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Credit Constraints, Productivity Shocks and Consumption Volatility in Emerging Economies

  • Rudrani Bhattacharya
  • Ila Patnaik

How does access to credit impact consumption volatility? Theory and evidence from advanced economies suggests that greater household access to finance smooths consumption. Evidence from emerging markets, where consumption is usually more volatile than income, indicates that financial reform further increases the volatility of consumption relative to output. We address this puzzle in the framework of an emerging economy model in which households face shocks to trend growth rate, and a fraction of them are credit constrained. Unconstrained households can respond to shocks to trend growth by raising current consumption more than rise in current income. Financial reform increases the share of such households, leading to greater relative consumption volatility. Calibration of the model for pre and post financial reform in India provides support for the model's key predictions.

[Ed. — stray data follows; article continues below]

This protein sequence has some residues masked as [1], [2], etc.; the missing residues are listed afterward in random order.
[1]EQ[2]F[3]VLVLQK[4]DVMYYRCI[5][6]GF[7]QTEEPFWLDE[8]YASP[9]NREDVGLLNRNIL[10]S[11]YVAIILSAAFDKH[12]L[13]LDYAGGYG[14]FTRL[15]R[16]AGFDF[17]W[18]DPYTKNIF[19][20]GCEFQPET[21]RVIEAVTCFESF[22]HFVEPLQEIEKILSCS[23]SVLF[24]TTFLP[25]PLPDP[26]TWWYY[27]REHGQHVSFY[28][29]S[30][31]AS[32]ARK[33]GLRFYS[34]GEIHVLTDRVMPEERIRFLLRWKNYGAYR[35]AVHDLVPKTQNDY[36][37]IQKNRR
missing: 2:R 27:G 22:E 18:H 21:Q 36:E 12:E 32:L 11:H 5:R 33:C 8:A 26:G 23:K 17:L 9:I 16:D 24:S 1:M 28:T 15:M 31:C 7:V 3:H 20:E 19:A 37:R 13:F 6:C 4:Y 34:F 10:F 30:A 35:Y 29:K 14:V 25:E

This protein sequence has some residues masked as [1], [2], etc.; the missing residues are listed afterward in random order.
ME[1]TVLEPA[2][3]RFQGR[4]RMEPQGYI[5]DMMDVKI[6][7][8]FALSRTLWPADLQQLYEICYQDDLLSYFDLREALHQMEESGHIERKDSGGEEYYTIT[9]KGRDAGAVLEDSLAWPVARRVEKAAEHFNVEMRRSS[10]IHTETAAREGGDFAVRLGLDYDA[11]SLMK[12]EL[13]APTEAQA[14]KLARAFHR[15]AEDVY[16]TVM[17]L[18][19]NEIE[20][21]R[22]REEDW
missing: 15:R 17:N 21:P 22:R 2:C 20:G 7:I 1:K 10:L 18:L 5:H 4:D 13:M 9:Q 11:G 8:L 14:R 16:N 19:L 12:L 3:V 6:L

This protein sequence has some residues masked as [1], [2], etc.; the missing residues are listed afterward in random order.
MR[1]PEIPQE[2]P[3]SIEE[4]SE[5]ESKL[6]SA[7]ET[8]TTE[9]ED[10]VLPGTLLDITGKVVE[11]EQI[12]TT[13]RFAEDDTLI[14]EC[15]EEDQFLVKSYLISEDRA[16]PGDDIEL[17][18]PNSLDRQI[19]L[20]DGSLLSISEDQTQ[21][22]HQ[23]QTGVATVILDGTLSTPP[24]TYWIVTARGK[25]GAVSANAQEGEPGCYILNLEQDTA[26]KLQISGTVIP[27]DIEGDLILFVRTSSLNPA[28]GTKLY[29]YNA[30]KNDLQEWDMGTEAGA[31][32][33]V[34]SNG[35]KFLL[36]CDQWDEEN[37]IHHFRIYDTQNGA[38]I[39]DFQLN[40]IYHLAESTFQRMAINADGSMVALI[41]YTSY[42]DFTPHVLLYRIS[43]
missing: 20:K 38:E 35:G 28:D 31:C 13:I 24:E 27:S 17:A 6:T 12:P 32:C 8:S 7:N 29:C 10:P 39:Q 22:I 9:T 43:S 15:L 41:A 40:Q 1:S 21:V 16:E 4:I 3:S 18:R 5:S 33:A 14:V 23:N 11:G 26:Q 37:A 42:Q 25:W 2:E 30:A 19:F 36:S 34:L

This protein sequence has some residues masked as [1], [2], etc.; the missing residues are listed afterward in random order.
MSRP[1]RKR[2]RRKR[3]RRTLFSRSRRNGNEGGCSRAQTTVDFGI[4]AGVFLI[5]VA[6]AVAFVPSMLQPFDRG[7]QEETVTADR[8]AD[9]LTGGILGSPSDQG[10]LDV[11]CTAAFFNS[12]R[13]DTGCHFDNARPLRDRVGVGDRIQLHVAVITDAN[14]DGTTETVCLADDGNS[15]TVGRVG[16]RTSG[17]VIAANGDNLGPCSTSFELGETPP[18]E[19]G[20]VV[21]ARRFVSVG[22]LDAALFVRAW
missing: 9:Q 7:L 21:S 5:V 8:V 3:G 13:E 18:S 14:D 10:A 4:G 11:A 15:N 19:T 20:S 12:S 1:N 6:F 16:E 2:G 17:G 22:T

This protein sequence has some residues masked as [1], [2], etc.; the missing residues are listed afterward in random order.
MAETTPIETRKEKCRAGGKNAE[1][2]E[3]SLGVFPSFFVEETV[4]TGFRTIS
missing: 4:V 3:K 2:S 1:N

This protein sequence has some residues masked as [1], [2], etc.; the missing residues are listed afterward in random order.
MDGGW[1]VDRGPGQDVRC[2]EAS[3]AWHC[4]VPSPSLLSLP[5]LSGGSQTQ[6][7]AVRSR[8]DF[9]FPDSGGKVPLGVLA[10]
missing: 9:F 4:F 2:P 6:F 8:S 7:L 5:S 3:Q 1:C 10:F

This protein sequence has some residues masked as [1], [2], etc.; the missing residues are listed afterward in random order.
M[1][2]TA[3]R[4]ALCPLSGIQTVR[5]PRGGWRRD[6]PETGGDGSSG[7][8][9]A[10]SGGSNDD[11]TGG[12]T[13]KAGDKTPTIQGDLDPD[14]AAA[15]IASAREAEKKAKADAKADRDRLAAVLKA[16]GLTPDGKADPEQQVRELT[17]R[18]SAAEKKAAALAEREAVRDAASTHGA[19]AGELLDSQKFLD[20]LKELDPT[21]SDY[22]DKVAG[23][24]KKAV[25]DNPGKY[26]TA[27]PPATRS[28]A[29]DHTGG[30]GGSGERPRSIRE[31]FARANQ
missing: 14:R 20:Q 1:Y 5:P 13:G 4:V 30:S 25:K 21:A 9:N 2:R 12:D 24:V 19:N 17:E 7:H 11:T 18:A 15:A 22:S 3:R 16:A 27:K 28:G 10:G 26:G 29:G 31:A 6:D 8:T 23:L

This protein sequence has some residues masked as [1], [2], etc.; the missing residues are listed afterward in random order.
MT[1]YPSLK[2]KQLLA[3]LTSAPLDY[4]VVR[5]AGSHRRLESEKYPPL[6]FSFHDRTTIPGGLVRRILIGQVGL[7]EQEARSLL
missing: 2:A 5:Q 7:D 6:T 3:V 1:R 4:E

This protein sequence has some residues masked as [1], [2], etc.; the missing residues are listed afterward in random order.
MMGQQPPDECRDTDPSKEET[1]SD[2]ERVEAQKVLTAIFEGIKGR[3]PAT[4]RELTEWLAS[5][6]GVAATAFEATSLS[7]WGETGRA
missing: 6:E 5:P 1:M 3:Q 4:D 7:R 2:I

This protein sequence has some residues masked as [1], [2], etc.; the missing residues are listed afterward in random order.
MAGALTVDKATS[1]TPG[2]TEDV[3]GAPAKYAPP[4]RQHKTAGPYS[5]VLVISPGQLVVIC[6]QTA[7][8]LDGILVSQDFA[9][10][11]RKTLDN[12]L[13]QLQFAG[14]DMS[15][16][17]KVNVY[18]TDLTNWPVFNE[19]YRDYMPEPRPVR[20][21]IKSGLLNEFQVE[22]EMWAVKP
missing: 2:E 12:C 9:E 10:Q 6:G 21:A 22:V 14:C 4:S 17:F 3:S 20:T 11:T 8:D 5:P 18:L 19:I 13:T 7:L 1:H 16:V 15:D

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Paper provided by International Monetary Fund in its series IMF Working Papers with number 13/120.

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Length: 33
Date of creation: 22 May 2013
Date of revision:
Handle: RePEc:imf:imfwpa:13/120
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  1. Claudia M. Buch & Jörg Döpke & Christian Pierdzioch, 2002. "Financial Openness and Business Cycle Volatility," Kiel Working Papers 1121, Kiel Institute for the World Economy.
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